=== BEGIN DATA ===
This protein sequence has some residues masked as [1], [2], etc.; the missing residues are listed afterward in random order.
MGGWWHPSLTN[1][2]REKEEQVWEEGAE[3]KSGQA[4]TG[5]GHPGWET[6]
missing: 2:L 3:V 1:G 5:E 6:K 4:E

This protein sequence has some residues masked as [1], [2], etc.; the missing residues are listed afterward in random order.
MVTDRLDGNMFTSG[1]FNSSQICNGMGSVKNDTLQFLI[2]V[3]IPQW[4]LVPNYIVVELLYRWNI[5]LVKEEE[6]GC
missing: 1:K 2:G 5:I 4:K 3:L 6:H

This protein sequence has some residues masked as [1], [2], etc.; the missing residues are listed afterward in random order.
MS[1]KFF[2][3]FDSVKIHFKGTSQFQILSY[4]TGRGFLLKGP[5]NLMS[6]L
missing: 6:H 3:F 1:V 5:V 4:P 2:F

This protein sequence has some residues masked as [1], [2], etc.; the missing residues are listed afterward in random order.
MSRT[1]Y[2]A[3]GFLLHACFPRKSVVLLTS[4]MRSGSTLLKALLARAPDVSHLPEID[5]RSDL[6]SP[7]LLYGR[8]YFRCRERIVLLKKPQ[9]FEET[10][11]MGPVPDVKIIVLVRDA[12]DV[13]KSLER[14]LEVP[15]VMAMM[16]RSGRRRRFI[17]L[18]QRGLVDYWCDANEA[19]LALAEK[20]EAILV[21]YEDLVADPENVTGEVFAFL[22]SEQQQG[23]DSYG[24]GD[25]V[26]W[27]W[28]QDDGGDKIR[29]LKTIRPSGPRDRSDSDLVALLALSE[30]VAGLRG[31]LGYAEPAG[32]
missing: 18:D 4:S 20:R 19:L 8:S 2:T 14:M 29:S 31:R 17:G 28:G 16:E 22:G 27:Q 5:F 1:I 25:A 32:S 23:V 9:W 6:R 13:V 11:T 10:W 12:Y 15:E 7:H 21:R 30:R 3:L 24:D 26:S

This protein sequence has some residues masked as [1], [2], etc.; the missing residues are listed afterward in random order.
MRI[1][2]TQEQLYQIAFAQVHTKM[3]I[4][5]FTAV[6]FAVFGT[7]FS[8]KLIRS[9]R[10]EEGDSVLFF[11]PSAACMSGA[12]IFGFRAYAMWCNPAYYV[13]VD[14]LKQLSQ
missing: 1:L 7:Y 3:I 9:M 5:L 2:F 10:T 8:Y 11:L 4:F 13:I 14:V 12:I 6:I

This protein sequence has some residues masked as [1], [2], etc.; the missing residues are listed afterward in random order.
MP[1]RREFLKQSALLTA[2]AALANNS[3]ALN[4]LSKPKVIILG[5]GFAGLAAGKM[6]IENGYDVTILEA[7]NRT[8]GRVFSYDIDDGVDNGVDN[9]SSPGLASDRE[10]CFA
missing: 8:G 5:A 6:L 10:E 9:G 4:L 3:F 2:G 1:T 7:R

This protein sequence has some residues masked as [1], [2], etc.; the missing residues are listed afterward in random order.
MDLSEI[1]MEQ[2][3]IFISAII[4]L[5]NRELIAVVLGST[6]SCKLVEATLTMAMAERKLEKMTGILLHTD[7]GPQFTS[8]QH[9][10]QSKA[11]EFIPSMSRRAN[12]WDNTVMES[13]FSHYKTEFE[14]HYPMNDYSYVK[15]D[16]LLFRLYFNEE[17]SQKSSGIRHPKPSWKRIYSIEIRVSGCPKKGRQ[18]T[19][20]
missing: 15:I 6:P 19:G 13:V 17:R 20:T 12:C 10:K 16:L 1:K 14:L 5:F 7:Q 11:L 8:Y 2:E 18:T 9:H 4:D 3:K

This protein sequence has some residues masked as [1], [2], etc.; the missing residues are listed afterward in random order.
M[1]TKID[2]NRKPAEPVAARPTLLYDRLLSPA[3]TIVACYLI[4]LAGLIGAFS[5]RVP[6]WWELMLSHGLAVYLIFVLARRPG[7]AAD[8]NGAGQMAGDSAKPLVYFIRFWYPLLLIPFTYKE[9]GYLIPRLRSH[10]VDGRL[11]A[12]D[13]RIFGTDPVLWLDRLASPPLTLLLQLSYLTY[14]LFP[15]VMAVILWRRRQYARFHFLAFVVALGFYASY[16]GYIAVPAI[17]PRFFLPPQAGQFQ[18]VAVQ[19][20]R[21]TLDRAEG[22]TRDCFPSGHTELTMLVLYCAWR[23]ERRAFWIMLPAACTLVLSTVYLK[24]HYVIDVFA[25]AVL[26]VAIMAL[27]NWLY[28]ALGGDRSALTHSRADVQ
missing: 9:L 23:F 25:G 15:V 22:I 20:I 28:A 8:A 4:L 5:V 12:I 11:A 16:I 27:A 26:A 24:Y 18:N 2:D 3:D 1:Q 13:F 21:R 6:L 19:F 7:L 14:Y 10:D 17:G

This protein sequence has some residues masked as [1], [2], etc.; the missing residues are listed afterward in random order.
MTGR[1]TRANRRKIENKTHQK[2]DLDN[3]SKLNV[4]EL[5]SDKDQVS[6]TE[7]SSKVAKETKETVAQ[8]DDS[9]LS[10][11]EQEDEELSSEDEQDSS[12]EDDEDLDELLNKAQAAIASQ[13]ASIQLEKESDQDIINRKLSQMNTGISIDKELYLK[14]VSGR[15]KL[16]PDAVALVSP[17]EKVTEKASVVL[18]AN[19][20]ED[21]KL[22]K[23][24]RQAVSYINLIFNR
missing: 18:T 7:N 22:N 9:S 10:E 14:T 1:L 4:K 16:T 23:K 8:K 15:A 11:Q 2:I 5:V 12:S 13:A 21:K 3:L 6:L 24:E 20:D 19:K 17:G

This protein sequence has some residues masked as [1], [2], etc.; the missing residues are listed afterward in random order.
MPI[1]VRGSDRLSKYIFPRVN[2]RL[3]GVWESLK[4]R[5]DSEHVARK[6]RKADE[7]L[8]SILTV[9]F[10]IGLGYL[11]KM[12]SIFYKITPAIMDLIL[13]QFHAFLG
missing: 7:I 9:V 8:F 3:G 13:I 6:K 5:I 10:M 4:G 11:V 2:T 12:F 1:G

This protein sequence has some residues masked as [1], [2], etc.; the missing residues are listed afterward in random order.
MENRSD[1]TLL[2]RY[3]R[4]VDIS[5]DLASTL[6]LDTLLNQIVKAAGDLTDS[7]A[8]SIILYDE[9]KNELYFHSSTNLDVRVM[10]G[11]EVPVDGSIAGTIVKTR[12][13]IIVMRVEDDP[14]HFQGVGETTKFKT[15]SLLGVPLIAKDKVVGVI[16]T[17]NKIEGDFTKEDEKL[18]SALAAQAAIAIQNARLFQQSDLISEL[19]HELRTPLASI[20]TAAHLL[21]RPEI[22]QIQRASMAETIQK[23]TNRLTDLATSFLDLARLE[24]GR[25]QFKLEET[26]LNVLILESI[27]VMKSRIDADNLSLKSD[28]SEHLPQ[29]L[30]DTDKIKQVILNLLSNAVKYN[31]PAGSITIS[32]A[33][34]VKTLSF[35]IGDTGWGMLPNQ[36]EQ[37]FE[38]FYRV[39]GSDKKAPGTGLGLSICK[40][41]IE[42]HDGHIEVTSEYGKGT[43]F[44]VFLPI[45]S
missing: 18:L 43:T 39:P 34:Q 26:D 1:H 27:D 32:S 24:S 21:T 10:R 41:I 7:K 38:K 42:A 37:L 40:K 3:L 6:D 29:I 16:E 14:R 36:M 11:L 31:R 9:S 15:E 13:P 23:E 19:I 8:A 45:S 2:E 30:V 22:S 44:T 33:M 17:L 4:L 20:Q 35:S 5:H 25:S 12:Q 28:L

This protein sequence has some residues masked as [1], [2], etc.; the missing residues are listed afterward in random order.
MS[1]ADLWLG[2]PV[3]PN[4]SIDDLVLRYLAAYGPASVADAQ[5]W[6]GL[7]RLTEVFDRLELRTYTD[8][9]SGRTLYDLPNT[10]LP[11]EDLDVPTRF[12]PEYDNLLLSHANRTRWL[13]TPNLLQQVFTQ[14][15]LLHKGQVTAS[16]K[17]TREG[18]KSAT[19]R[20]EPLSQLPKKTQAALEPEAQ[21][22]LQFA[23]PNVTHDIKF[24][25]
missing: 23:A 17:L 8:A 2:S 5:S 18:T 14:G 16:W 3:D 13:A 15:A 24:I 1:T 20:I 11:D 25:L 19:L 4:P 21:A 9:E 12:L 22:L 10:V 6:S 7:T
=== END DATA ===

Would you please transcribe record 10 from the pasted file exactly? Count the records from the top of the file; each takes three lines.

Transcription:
This protein sequence has some residues masked as [1], [2], etc.; the missing residues are listed afterward in random order.
MPI[1]VRGSDRLSKYIFPRVN[2]RL[3]GVWESLK[4]R[5]DSEHVARK[6]RKADE[7]L[8]SILTV[9]F[10]IGLGYL[11]KM[12]SIFYKITPAIMDLIL[13]QFHAFLG
missing: 7:I 9:V 8:F 3:G 13:I 6:K 5:I 10:M 4:G 11:V 2:T 12:F 1:G